Not a lot has picked up in the way of Irish rugby since the anticlimactic experience that was the World Cup. In fact, only one of four games played the provinces has been won, Munster’s bonus point victory over Pro 12 minnows Treviso.
Ulster V Oyonnax and Munster V Stade Francais were of course postponed due to the Paris Attacks too and as a result, that leaves Leinster 0/2, Ulster 0/1 and Munster 1/1.
With the bulk of Joe Schmidt’s international squad consisting of Leinster men since his take-over, European form would suggest that there could be a bit of an overhaul in the national team but rather worryingly, the alternatives to the regulars who have disappointed as of late are few and far between. However, those who have stood up to be counted have done so convincingly and under superior coaching than at club level, a third consecutive Six Nations title may remain a likelihood in 2016.
03) Stuart McCloskey
The beefy Ulster centre offered a glimpse of light throughout their thumping to Saracens in Ravenhill and although it wasn’t a performance that will always last in the memory, the youngster impressed, especially when you account for the conditions and the service of Paddy Jackson on the night.
Irish fans would imagine that Schmidt is still on the hunt for a permanent centre partner for Robbie Henshaw as Payne and Earls have both displayed respective weaknesses whenever occupying the 13 shirt and therefore a Henshaw / McCloskey pairing remains a possibility. Perhaps the common physical enforcement of the duo might result in a lack of creativity but based on recent form, there is no doubt that the 23 year old will find himself in at least the Ireland Wolfhounds game and beyond.
Similar could be said about the slightly more inexperienced Leinster ace Garry Ringrose but where he lies in the international pecking order remains to be seen.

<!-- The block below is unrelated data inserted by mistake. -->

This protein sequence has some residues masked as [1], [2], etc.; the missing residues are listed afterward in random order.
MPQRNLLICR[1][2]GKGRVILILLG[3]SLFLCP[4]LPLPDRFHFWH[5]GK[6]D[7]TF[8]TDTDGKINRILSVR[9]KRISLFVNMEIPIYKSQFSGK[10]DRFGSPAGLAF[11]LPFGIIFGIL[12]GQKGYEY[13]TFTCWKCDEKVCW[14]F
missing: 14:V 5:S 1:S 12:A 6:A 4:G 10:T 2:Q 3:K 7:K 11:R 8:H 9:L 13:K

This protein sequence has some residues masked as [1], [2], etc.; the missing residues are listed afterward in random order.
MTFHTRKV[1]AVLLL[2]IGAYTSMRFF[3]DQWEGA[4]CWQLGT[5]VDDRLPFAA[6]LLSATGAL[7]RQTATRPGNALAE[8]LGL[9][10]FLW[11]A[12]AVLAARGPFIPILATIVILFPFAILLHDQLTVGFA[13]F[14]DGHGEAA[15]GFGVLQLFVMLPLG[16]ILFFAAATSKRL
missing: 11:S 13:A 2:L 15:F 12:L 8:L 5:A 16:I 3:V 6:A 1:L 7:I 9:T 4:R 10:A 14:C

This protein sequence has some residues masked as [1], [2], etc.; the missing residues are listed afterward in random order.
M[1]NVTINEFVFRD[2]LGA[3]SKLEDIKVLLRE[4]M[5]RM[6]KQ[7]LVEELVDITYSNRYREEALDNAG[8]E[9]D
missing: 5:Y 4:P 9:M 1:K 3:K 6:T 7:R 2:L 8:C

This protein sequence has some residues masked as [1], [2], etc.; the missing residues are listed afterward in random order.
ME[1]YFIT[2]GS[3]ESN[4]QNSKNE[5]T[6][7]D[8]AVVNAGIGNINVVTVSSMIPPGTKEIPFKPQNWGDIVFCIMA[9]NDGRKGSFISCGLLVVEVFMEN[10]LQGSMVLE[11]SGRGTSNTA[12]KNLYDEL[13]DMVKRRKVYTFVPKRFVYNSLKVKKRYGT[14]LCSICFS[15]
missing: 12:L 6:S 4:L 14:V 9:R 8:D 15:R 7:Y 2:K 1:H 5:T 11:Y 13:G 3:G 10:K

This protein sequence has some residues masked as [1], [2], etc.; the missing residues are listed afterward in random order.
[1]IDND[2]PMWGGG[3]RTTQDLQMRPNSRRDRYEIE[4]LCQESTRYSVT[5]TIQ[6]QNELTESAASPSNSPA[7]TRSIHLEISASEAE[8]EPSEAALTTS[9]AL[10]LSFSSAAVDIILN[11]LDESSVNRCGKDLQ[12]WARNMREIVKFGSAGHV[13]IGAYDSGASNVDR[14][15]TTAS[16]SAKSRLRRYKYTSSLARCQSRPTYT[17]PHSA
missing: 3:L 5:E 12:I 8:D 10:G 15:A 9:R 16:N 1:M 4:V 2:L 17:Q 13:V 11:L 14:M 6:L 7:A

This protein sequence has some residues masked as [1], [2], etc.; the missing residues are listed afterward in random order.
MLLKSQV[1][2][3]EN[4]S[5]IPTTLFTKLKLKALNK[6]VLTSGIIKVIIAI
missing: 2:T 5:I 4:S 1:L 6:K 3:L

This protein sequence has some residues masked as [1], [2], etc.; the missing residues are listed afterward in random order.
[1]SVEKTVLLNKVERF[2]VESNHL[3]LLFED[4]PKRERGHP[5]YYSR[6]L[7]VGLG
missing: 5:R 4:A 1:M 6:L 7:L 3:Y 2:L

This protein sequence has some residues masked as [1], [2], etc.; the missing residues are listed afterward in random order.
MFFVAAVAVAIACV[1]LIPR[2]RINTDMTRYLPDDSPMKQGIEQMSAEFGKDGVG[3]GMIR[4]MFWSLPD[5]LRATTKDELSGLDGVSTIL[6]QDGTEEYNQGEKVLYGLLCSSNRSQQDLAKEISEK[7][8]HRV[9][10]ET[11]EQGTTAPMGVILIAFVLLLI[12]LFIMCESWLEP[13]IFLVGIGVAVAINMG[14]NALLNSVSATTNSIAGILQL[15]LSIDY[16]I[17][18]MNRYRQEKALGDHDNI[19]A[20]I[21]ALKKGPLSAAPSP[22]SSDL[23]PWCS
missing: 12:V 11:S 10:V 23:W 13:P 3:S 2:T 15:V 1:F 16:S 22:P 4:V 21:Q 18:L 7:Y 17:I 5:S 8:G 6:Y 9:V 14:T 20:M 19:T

02) Jack McGrath
McGrath brought a bucket of abrasive energy from the bench for Leinster against Wasps and Bath when all looked lost and not only improved the scrum but utilized his aggression in carrying, tackling and rucking all around the field too.
Considering the form of the regular Leinster and Ireland loosehead, this season could be huge for him and if he keeps this form up going into the Spring, McGrath has the capacity to make the Six Nations team of the tournament.
01) CJ Stander
Likewise to McCloskey Stander is of course uncapped for the Irish but his display in Munster’s blitz of Treviso left a timely reminder to a European audience that he means business, regardless of the competition.
His passion and power has let Irish rugby fans watering at the mouth for about two seasons now and now his time has surely finally come. The South Africans level of performance compounded by the form of the Leinster backrow and the doubts over Tommy O’Donnell & Peter O’Mahony would suggest that the winning of a first international cap in February is inevitable.
03) Dave Foley
On the fringes of breaking into the first team this time last season before injury and now although he had a positive impact off the bench for Munster against Treviso, it’s not the kind of impact he would have liked to have had on the game.
The 6’6 second row’s place in the Munster team is simply a testimony to his poor form as of late and although some will blame this situation on the signing of Australian lock Mark Chisholm, surely even the man himself will admit that right now his standards that were shown against Georgia a year ago are now just a distant memory.
02) Devin Toner
Big Dev has been generally analysed as ‘anonymous’ in reflection of Leinster’s two Champions Cup defeats to the hands of Wasps and Bath and without Paul O’Connell, it would seem that Ireland will need to adapt roles to their locks better than how Leo Cullen has done at provincial level.
With Iain Henderson and Donnacha Ryan going strong in the neighbouring provinces it isn’t looking like clear sailing for Toner although he hasn’t let Ireland down many times over the last year.
01) Cian Healy
The most heavily criticised player in Ireland at the moment (apart from the usual Duncan Williams and Zane Kirchner hater brigade) has not been done any favours by the excellent McGrath, Cronin or Kilcoyne who must now be breathing down the Belvedere beast’s neck as he has failed consistently to inspire with his ball-carrying or scrummaging malice of old.
It has been a tough twelve months with injuries but his response on the field has forced his team coaches to have some tough times too – with selection headaches. All Irish fans will agree that without Cian Healy at his best, the team is a weaker one. However, with Healy now at a career low, the responsibility must be passed on.
Ronan Calvert of Munster Haka